Cyclic definition of overriding

Dan Smith daniel.smith at
Tue Jun 9 21:36:03 UTC 2015

> On Jun 9, 2015, at 2:41 PM, Maurizio Cimadamore <maurizio.cimadamore at> wrote:
> On 09/06/15 21:15, Dan Smith wrote:
>> The fact that inheritance depends on overriding is due to how default methods work: you don't inherit a default method if it has already been overridden.  But note the "already" -- there's some induction going on here, building up the members of all supertypes before we attempt to decide the members of a subtype.  The rules for subtypes depend only on what we already know about supertypes.
> I thought that membership/inheritance has always depended on overriding - i.e. a method m is inherited from a class C only if m is not overridden in some subclass of C. I think some rules along those lines were there even before default methods?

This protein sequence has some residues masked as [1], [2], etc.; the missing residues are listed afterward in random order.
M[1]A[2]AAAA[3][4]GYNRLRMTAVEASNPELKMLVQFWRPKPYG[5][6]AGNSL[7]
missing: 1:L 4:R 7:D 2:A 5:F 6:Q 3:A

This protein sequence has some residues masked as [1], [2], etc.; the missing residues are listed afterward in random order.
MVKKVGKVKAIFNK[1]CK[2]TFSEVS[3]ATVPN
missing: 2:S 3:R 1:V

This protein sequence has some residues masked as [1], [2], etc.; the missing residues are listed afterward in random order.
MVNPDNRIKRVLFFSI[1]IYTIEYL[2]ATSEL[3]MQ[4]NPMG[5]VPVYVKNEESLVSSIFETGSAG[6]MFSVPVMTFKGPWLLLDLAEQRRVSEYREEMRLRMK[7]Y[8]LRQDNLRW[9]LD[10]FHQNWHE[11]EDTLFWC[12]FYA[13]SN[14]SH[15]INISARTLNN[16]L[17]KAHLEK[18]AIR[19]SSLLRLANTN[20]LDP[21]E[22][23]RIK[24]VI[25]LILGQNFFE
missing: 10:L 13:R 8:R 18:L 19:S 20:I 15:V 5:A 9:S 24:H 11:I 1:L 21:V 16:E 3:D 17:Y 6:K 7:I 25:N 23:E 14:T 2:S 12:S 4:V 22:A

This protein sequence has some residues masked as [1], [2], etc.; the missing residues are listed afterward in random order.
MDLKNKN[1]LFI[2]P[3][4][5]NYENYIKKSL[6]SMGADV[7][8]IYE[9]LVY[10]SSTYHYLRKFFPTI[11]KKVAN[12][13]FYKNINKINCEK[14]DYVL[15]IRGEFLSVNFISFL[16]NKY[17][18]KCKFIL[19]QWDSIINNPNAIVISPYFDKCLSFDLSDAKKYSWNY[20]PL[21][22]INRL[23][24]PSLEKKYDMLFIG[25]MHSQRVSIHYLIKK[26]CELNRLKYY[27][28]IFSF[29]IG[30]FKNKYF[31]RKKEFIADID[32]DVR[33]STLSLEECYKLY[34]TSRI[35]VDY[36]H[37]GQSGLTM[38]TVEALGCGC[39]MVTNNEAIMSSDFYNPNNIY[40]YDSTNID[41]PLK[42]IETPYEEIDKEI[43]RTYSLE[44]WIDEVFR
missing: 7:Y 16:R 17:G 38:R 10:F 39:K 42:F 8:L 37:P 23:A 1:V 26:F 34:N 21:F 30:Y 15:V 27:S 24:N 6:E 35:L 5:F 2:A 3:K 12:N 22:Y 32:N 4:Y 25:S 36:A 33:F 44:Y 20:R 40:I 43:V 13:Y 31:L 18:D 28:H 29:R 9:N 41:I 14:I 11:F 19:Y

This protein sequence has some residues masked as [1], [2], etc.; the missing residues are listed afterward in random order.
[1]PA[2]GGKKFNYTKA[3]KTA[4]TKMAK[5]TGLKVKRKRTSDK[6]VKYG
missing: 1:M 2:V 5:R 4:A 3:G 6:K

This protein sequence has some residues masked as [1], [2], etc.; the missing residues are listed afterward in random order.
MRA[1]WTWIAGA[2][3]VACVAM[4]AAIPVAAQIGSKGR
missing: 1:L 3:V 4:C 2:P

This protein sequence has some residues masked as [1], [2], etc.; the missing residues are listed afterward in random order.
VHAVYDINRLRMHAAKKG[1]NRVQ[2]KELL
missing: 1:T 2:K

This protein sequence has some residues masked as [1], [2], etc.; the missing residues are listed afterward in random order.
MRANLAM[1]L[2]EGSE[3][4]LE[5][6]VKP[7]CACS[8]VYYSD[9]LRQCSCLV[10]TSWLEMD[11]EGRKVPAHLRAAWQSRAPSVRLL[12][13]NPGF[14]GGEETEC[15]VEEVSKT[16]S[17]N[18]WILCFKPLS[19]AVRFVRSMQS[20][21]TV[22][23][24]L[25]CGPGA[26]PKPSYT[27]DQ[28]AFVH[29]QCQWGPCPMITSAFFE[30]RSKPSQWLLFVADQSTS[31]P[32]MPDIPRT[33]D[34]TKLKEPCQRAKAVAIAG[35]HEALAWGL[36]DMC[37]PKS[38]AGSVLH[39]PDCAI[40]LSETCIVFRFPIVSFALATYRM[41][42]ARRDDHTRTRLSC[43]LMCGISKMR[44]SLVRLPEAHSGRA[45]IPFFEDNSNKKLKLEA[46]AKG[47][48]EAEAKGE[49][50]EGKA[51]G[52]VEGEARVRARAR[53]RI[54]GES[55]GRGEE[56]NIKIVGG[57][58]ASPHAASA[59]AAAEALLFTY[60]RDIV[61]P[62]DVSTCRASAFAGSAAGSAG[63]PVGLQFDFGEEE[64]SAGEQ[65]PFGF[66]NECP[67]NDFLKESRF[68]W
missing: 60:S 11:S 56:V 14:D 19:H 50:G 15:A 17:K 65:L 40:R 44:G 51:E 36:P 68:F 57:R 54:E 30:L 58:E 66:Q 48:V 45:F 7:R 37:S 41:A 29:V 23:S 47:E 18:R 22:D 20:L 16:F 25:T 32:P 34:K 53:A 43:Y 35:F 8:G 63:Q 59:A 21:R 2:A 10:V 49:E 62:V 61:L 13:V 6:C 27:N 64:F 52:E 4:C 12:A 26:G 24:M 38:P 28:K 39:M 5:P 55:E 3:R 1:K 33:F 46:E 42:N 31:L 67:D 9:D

Yes, you're right, the old spec (e.g., JLS 7) claimed that you inherit things that "are neither overridden nor hidden by a declaration in the class".  This did not work very will with overriding by inherited members (e.g., an inherited class method that overrides a superinterface method), which was one of the motivations for revising this in JLS 8.


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